16. Travel to one of the five countries (pic sum 97) that features English as an official language, and also features another official or national language whose name is a single word in which one vowel appears exactly twice, another vowel appears exactly once, and there are no other vowels. (If a language has multiple names, and one of them meets these criteria, it counts.)A lot of the African and Oceanian countries fit this bill with their national languages (Fijian, Samoan, Setswana, Sesotho). Rwanda has four (!) national languages, of which Swahili is the satisfier. The one-word requirement excludes Tok Pisin (PNG) from consideration.
  17. From its capital, stay at the same latitude and travel to a non-island country. Given the five options for the country you’re coming from, there are only three possible destinations, with pic sum 54.All five origins are in the sparse southern hemisphere, so the only viable targets are each other, Angola, PNG, and Paraguay. Gaborone hits Paraguay. Suva barely misses Paraguay but grazes the top of Botswana. Apia hits Angola. Maseru and Kigali both hit nothing.
  18. Travel to one of the two countries (pic sum 29) with a 2-letter ISO 3166 code whose second letter is its first letter Caesar shifted up or down by 2.These are Nepal (NP) and the Netherlands (NL).
  19. Travel to one of the five countries (pic sum 89) whose currency is a dollar of some sort.Fiji and Barbados have their own dollars; the other two Caribbean countries use a common dollar (the East Caribbean dollar). Palau is in free association with the US and thus uses USD.
  20. Travel to one of the four countries (pic sum 72) with a national anthem whose title, in English, starts with the letter O.Two of them are in English (PNG and Saint Kitts and Nevis). The other two are translated: Angola ("Onward Angola") and Palau ("Our Palau"). Translations are generally sourced from Wikipedia.
  21. Travel to one of the six countries (pic sum 116) that features French as an official language.This is France, Monaco, and Francophone Africa (Djibouti, Guinea, Senegal, Rwanda).
  22. Travel to one of the four countries (pic sum 76) whose flag has an animal on it. Don’t forget to check the backs of the flags!Bhutan and PNG both feature one prominently. Fiji has a bird on its coat of arms. The clarification is meant to clarify Paraguay's unusual two-sided flag layout; the back of Paraguay's flag has a lion on it.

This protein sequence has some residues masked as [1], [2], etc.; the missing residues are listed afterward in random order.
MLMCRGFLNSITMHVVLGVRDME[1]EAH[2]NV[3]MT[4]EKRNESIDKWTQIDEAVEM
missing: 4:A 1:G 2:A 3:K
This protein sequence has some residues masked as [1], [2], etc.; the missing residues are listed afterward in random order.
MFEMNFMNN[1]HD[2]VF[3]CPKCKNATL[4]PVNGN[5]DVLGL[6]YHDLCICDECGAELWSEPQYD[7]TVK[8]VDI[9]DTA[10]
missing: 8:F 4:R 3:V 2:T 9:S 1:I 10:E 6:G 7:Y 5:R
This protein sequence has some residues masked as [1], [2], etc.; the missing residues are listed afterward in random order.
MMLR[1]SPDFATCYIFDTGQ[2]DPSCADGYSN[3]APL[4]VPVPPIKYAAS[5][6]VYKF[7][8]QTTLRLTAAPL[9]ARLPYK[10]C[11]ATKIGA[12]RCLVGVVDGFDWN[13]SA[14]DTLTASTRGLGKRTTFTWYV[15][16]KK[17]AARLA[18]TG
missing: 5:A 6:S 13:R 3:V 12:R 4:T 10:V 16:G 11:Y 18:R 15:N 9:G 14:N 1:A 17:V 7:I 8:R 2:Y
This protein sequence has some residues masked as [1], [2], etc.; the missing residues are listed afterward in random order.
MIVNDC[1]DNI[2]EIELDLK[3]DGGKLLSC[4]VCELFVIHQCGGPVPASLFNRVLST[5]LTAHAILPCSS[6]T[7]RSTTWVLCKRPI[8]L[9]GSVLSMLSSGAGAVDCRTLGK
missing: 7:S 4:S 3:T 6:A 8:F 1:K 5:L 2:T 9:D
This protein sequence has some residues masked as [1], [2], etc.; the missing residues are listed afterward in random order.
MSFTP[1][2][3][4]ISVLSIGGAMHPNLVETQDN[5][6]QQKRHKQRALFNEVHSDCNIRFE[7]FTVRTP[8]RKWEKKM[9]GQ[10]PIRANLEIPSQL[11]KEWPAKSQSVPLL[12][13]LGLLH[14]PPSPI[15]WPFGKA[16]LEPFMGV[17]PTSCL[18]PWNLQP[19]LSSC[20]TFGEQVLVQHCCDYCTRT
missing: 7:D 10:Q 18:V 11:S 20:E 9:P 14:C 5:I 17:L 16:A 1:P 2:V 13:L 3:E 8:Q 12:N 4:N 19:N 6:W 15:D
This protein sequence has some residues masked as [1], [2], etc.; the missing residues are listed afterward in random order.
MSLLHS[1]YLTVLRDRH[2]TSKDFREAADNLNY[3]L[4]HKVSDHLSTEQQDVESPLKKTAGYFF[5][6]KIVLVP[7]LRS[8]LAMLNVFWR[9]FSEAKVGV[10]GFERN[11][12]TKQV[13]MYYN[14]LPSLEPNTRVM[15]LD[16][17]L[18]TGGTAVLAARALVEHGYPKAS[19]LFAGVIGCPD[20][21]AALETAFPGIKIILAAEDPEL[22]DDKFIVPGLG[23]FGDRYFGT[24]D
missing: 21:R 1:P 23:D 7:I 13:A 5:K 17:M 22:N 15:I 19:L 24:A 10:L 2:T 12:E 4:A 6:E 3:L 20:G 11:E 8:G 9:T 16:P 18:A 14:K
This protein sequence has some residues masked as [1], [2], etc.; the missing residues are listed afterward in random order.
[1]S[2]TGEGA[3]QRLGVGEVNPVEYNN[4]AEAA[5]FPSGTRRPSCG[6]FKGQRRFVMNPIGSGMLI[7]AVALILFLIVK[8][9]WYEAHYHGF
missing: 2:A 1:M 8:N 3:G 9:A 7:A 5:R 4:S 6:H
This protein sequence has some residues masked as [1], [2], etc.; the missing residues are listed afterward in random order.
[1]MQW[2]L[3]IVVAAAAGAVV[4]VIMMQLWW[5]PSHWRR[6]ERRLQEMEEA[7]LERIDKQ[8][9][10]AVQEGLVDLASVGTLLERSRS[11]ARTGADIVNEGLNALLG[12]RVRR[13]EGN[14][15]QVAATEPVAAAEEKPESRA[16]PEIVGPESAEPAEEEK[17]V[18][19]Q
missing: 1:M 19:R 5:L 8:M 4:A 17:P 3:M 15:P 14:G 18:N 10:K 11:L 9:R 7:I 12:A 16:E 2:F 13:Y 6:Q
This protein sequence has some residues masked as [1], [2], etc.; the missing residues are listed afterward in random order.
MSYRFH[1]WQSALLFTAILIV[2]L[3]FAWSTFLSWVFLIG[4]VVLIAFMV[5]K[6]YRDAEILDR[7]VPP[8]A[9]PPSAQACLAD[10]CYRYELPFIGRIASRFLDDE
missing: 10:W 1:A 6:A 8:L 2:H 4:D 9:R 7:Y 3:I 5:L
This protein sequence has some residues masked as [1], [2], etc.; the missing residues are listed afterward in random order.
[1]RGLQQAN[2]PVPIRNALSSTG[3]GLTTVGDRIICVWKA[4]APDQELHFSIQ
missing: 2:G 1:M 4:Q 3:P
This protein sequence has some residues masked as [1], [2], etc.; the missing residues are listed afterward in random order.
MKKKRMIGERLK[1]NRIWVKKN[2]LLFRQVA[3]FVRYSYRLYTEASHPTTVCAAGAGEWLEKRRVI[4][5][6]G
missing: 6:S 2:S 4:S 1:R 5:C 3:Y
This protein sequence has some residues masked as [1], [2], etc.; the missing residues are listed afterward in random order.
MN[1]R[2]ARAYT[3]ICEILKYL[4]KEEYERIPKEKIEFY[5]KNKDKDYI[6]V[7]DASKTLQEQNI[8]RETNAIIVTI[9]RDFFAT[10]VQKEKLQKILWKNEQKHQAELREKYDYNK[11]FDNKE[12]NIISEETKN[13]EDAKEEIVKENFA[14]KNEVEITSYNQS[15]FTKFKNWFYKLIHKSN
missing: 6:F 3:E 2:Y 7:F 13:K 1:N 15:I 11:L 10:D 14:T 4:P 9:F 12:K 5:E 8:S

23. Travel to one of the four countries (pic sum 54) whose capital starts and ends with the same letter.These are Eritrea (Asmara), Grenada (St. Georges), Poland (Warsaw), and Samoa (Apia).
  24. From its capital, stay at the same latitude and travel to a non-island country. Given the four options for the country you’re coming from, there are eight possible destinations, with pic sum 136.Warsaw hits the Netherlands. Apia, as previously mentioned, hits Angola. St. Georges hits the northern edge of Guinea (barely missing Senegal) and goes straight through Djibouti. Asmara hits four: Mauritania, Senegal, Honduras, and Laos.
  25. Travel to a country that borders any country that borders the country you’re in (but doesn’t itself border the country you’re in). As in step 13, don’t count any disputed territory as part of a country you might be traveling to; treat it as independent. Given the eight options for the country you’re coming from, there are nine possible destinations, with pic sum 151.Despite the large number of options in the last step, there are only so many valid steps here. Laos, for instance, can leverage China's large number of neighbors to get to both Nepal and Bhutan. Guinea has Mauritania and vice versa, and Mauritania additionally has Morocco (once again treating disputed Western Sahara as a separate entity). The Netherlands has both France (ignoring the direct border on the island of Saint Martin) and Poland, though going back to Poland would form an invalid cycle. Angola has Rwanda (through the DRC) and Botswana (via Namibia, cut off from a direct border by the Caprivi Strip). Senegal, however, is on the wrong parity for neighbors' neighbors (and once again cannot use Morocco due to the disputed territory rule), while Djibouti and Honduras are isolated.